Let’s Take a Trip Down Memory Lane of Queen Elizabeth’s Coronation
After King Edward III willingly abdicated the crown to marry an American divorcee Wallis Simpson, King George VI succeeded the throne in 1936. King George VI’s reign was in a full page of World War II. He worked really hard to protect the country and his family, simultaneously. He attempted to lift the spirits of the British people by traveling to war zones, delivering a series of morale-boosting radio broadcasts, and foregoing the safety of the countryside to stay with his family in Buckingham Palace.
In late January of 1952, King George was well enough to see off his eldest, Princess Elizabeth, and her husband, Prince Philip at the airport as they left on a royal tour in Africa. He flew to Norfolk with his wife and his second daughter, Princess Margaret, the next day. In his last moments, King George VI spent his morning and afternoon shooting at Sandringham House and had a dinner party followed by a walk, earlier in February 1952. He was not in a good shape; a malignant tumor had forced surgeons to remove his entire left lung months before. On February 6, however, a servant carrying the King’s morning cup of tea discovered him dead in his bed at 7:30 a.m.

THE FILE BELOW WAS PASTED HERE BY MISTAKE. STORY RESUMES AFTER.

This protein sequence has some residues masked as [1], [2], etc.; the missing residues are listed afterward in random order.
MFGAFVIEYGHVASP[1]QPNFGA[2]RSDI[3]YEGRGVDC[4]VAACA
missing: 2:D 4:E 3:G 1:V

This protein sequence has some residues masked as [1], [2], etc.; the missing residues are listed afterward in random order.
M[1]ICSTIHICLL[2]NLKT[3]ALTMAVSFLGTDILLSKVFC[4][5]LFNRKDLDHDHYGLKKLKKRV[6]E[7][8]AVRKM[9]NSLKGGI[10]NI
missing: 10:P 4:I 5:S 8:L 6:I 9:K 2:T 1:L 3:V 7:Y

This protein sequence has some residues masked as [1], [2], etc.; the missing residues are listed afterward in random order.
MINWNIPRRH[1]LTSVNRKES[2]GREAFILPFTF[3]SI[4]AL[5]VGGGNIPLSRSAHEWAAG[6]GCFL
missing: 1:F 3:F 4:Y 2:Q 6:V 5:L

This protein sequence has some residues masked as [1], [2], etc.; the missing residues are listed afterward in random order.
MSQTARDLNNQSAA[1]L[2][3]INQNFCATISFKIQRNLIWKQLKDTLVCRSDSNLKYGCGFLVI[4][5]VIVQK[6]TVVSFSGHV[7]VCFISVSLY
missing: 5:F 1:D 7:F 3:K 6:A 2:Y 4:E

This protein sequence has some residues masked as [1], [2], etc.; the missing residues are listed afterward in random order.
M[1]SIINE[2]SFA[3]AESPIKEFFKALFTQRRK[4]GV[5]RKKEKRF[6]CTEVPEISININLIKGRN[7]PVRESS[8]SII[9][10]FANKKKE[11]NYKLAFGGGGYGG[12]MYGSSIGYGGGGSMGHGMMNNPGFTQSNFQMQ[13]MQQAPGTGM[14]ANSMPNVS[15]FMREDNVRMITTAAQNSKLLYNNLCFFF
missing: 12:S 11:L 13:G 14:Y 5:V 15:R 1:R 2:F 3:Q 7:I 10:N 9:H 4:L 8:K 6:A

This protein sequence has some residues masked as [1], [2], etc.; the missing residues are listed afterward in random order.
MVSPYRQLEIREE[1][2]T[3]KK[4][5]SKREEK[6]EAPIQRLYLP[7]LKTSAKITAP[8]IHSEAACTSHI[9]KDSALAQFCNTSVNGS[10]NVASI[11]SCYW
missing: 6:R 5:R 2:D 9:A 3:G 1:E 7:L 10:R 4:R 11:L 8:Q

King George VI died with a great legacy in Britain. Despite his aversion to being king, he was described by most to be a dedicated and conscientious ruler who ascended to the throne at a time when the public’s heart towards the monarchy was at an all-time low.
Princess Elizabeth at that moment was still 25 years of age. She was with Prince Philip at Sagana Lodge in Nyeri, Kenya. Elizabeth kept on telling him how well her father was at their breakfast. However, an hour later, Granville Roberts, an East African Standard correspondent at the Outspan Hotel, received a phone call from Nairobi. He discovered that the King had died.
Roberts coordinated with Martin Charteris, Elizabeth’s secretary, through phone call and confirmed the report. Martin was so out of words about it that he decided not to tell the king until he knew more. He eventually informed Prince Philip and the Prince approached his wife at 12:45 p.m. (Greenwich Mean Time) to inform her of her father’s death—and her subsequent assumption to the British crown.
Entertainment outlets were forced to close, and the BBC canceled all programs and saved everything relating to the King’s death. All flags were flown at half-mast. The new Queen of England arrived home in all black on February 7 at 4:30 p.m. The prime minister, Winston Churchill ordered the public to be quiet and give privacy to the queen’s arrival.
Elizabeth formally became the queen and head of the commonwealth on February 8. Her coronation took place on June 2, 1953. She is the sixth queen to have been crowned in Westminster Abby and is the longest-reigning British monarch.